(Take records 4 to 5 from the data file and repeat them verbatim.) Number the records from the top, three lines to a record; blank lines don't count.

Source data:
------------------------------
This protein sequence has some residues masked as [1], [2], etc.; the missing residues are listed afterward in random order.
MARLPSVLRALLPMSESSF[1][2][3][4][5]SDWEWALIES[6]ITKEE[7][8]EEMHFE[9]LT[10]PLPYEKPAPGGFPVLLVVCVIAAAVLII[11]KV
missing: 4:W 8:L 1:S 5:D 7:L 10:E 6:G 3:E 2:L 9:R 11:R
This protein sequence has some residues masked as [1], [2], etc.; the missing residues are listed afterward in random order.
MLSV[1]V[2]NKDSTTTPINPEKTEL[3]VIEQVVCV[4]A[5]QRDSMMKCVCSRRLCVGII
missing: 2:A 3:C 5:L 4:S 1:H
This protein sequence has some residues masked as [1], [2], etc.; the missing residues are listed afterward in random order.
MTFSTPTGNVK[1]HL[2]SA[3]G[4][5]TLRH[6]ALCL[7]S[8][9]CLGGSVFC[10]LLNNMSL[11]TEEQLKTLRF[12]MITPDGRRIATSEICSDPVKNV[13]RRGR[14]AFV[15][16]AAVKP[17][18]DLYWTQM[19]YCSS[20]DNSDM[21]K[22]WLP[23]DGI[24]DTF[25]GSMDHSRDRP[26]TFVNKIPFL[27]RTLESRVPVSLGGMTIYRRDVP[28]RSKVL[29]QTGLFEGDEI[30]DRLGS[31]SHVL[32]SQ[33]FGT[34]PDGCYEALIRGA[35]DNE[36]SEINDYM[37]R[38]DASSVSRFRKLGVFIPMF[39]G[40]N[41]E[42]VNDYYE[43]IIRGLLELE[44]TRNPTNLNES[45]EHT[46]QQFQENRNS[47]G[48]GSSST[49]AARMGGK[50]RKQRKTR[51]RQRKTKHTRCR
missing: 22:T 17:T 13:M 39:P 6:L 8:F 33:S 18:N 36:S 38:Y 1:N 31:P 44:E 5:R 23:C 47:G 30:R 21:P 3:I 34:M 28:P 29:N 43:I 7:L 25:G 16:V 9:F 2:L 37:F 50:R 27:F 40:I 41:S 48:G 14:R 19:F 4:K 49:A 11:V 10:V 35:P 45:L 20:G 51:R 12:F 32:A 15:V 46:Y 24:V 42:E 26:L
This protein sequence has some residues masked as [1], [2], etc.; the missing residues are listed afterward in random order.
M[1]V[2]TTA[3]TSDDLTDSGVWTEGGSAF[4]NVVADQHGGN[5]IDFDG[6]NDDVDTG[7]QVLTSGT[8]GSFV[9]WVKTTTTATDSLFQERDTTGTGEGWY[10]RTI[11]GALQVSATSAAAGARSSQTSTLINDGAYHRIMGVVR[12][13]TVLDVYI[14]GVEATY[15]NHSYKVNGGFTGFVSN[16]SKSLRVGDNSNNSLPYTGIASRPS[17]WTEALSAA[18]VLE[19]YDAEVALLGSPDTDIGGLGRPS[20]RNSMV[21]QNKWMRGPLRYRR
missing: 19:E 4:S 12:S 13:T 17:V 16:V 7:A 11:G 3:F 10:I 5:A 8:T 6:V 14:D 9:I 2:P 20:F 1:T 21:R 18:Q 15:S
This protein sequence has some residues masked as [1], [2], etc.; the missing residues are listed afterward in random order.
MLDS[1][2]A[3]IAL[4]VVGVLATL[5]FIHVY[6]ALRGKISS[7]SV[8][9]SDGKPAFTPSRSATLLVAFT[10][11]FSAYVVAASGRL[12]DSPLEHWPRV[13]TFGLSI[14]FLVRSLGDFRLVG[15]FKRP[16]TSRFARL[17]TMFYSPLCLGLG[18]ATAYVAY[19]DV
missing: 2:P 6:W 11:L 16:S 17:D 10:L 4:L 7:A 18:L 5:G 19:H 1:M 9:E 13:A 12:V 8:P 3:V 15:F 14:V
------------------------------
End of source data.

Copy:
This protein sequence has some residues masked as [1], [2], etc.; the missing residues are listed afterward in random order.
M[1]V[2]TTA[3]TSDDLTDSGVWTEGGSAF[4]NVVADQHGGN[5]IDFDG[6]NDDVDTG[7]QVLTSGT[8]GSFV[9]WVKTTTTATDSLFQERDTTGTGEGWY[10]RTI[11]GALQVSATSAAAGARSSQTSTLINDGAYHRIMGVVR[12][13]TVLDVYI[14]GVEATY[15]NHSYKVNGGFTGFVSN[16]SKSLRVGDNSNNSLPYTGIASRPS[17]WTEALSAA[18]VLE[19]YDAEVALLGSPDTDIGGLGRPS[20]RNSMV[21]QNKWMRGPLRYRR
missing: 19:E 4:S 12:S 13:T 17:V 16:V 7:A 11:G 3:F 10:I 5:A 8:T 6:V 14:D 9:I 2:P 20:F 1:T 21:R 18:Q 15:S
This protein sequence has some residues masked as [1], [2], etc.; the missing residues are listed afterward in random order.
MLDS[1][2]A[3]IAL[4]VVGVLATL[5]FIHVY[6]ALRGKISS[7]SV[8][9]SDGKPAFTPSRSATLLVAFT[10][11]FSAYVVAASGRL[12]DSPLEHWPRV[13]TFGLSI[14]FLVRSLGDFRLVG[15]FKRP[16]TSRFARL[17]TMFYSPLCLGLG[18]ATAYVAY[19]DV
missing: 2:P 6:W 11:L 16:S 17:D 10:L 4:L 7:A 18:L 5:G 19:H 1:M 9:E 13:A 12:V 8:P 3:V 15:F 14:V